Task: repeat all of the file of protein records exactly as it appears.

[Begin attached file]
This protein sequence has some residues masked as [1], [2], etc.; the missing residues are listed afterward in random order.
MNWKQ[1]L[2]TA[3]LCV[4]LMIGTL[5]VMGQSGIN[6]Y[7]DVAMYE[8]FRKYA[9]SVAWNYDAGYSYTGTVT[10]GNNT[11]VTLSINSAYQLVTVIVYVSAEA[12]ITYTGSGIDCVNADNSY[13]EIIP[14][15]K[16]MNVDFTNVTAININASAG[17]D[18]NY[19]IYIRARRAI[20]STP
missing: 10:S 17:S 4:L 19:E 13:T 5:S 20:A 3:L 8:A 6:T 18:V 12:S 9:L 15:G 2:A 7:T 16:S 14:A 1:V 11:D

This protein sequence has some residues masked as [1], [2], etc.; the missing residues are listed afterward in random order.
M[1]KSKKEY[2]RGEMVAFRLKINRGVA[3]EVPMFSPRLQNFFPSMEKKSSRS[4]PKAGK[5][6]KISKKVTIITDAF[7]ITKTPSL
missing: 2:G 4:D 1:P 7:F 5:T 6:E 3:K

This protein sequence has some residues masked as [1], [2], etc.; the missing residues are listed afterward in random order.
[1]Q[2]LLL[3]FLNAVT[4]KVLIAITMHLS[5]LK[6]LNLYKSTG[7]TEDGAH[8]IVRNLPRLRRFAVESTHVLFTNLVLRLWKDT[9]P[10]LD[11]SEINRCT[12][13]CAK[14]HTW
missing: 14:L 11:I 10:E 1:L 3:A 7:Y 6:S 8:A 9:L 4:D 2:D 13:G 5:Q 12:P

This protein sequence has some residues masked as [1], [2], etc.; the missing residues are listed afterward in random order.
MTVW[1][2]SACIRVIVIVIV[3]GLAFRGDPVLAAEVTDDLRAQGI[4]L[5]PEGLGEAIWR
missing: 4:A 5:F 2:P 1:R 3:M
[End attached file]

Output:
This protein sequence has some residues masked as [1], [2], etc.; the missing residues are listed afterward in random order.
MNWKQ[1]L[2]TA[3]LCV[4]LMIGTL[5]VMGQSGIN[6]Y[7]DVAMYE[8]FRKYA[9]SVAWNYDAGYSYTGTVT[10]GNNT[11]VTLSINSAYQLVTVIVYVSAEA[12]ITYTGSGIDCVNADNSY[13]EIIP[14][15]K[16]MNVDFTNVTAININASAG[17]D[18]NY[19]IYIRARRAI[20]STP
missing: 10:S 17:S 4:L 19:E 13:T 5:S 20:A 3:L 8:A 6:T 18:V 12:S 9:L 15:G 2:A 7:T 16:S 14:A 1:V 11:D

This protein sequence has some residues masked as [1], [2], etc.; the missing residues are listed afterward in random order.
M[1]KSKKEY[2]RGEMVAFRLKINRGVA[3]EVPMFSPRLQNFFPSMEKKSSRS[4]PKAGK[5][6]KISKKVTIITDAF[7]ITKTPSL
missing: 2:G 4:D 1:P 7:F 5:T 6:E 3:K

This protein sequence has some residues masked as [1], [2], etc.; the missing residues are listed afterward in random order.
[1]Q[2]LLL[3]FLNAVT[4]KVLIAITMHLS[5]LK[6]LNLYKSTG[7]TEDGAH[8]IVRNLPRLRRFAVESTHVLFTNLVLRLWKDT[9]P[10]LD[11]SEINRCT[12][13]CAK[14]HTW
missing: 14:L 11:I 10:E 1:L 3:A 7:Y 6:S 8:A 9:L 4:D 2:D 13:G 5:Q 12:P

This protein sequence has some residues masked as [1], [2], etc.; the missing residues are listed afterward in random order.
MTVW[1][2]SACIRVIVIVIV[3]GLAFRGDPVLAAEVTDDLRAQGI[4]L[5]PEGLGEAIWR
missing: 4:A 5:F 2:P 1:R 3:M